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A Leisure Class
by [?]

Foreign critics have apologized for real or imagined social and literary shortcomings in this country on the ground that the American people have little leisure. It is supposed that when we have a leisure class we shall not only make a better showing in these respects, but we shall be as agreeable–having time to devote to the art of being agreeable–as the English are. But we already have a considerable and increasing number of people who can command their own time if we have not a leisure class, and the sociologist might begin to study the effect of this leisureliness upon society. Are the people who, by reason of a competence or other accidents of good-fortune, have most leisure, becoming more agreeable? and are they devoting themselves to the elevation of the social tone, or to the improvement of our literature? However this question is answered, a strong appeal might be made to the people of leisure to do not only what is expected of them by foreign observers, but to take advantage of their immense opportunities. In a republic there is no room for a leisure class that is not useful. Those who use their time merely to kill it, in imitation of those born to idleness and to no necessity of making an exertion, may be ornamental, but having no root in any established privilege to sustain them, they will soon wither away in this atmosphere, as a flower would which should set up to be an orchid when it does not belong to the orchid family. It is required here that those who are emancipated from the daily grind should vindicate their right to their position not only by setting an example of self-culture, but by contributing something to the general welfare. It is thought by many that if society here were established and settled as it is elsewhere, the rich would be less dominated by their money and less conscious of it, and having leisure, could devote themselves even more than they do now to intellectual and spiritual pursuits.

Whether these anticipations will ever be realized, and whether increased leisure will make us all happy, is a subject of importance; but it is secondary, and in a manner incidental, to another and deeper matter, which may be defined as the responsibility of attractiveness. And this responsibility takes two forms the duty of every one to be attractive, and the danger of being too attractive. To be winning and agreeable is sometimes reckoned a gift, but it is a disposition that can be cultivated; and, in a world so given to grippe and misapprehension as this is, personal attractiveness becomes a duty, if it is not an art, that might be taught in the public schools. It used to be charged against New Englanders that they regarded this gift as of little value, and were inclined to hide it under a bushel, and it was said of some of their neighbors in the Union that they exaggerated its importance, and neglected the weightier things of the law. Indeed, disputes have arisen as to what attractiveness consisted in–some holding that beauty or charm of manner (which is almost as good) and sweetness and gayety were sufficient, while others held that a little intelligence sprinkled in was essential. But one thing is clear, that while women were held to strict responsibility in this matter, not stress enough was laid upon the equal duty of men to be attractive in order to make the world agreeable. Hence it is, probably, that while no question has been raised as to the effect of the higher education upon the attractiveness of men, the colleges for girls have been jealously watched as to the effect they were likely to have upon the attractiveness of women. Whether the college years of a young man, during which he knows more than he will ever know again, are his most attractive period is not considered, for he is expected to develop what is in him later on; but it is gravely questioned whether girls who give their minds to the highest studies are not dropping those graces of personal attractiveness which they will find it difficult to pick up again. Of course such a question as this could never arise except in just such a world as this is. For in an ideal world it could be shown that the highest intelligence and the highest personal charm are twins. If, therefore, it should turn out, which seems absurd, that college-educated girls are not as attractive as other women with less advantages, it will have to be admitted that something is the matter with the young ladies, which is preposterous, or that the system is still defective. For the postulate that everybody ought to be attractive cannot be abandoned for the sake of any system. Decision on this system cannot be reached without long experience, for it is always to be remembered that the man’s point of view of attractiveness may shift, and he may come to regard the intellectual graces as supremely attractive; while, on the other hand, the woman student may find that a winning smile is just as effective in bringing a man to her feet, where he belongs, as a logarithm.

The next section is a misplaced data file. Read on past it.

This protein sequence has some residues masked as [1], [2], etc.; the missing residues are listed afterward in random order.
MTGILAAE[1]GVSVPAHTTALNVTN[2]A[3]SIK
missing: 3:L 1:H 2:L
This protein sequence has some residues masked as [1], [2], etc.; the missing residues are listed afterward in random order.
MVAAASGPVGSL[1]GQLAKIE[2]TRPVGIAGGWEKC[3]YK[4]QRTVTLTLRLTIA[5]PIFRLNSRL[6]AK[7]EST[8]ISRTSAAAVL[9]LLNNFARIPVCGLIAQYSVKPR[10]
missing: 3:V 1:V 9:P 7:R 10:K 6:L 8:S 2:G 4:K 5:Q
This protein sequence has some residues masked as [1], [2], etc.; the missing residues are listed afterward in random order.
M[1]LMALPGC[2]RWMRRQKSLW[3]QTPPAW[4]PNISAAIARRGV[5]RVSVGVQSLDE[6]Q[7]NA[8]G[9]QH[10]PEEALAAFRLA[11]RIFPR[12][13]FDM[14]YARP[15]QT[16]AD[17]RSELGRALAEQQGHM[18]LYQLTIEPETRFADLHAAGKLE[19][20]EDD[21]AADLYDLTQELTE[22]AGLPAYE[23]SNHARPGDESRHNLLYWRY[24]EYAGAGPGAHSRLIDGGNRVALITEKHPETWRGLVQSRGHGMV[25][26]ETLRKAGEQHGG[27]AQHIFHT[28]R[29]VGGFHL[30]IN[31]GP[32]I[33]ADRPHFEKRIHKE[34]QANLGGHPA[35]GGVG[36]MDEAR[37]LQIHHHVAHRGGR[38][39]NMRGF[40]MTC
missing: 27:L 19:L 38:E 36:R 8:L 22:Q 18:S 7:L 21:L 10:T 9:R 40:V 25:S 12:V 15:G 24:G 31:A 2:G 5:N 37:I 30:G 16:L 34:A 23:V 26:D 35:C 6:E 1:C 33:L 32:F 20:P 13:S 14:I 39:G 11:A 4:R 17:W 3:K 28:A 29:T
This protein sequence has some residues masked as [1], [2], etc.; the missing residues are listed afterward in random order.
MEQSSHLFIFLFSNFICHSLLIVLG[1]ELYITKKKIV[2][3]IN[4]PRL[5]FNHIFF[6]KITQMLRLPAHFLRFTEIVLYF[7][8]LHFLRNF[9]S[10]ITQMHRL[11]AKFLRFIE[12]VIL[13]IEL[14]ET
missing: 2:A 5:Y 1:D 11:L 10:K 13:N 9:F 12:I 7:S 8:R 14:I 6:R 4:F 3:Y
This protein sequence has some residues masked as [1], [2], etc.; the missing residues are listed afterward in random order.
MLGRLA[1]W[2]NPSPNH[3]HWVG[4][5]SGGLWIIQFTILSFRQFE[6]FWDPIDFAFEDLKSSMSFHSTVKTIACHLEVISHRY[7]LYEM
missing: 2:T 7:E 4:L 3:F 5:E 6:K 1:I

The danger of being too attractive, though it has historic illustration, is thought by many to be more apparent than real. Merely being too attractive has often been confounded with a love of flirtation and conquest, unbecoming always in a man, and excused in a woman on the ground of her helplessness. It could easily be shown that to use personal attractiveness recklessly to the extent of hopeless beguilement is cruel, and it may be admitted that woman ought to be held to strict responsibility for her attractiveness. The lines are indeed hard for her. The duty is upon her in this poor world of being as attractive as she can, and yet she is held responsible for all the mischief her attractiveness produces. As if the blazing sun should be called to account by people with weak eyes.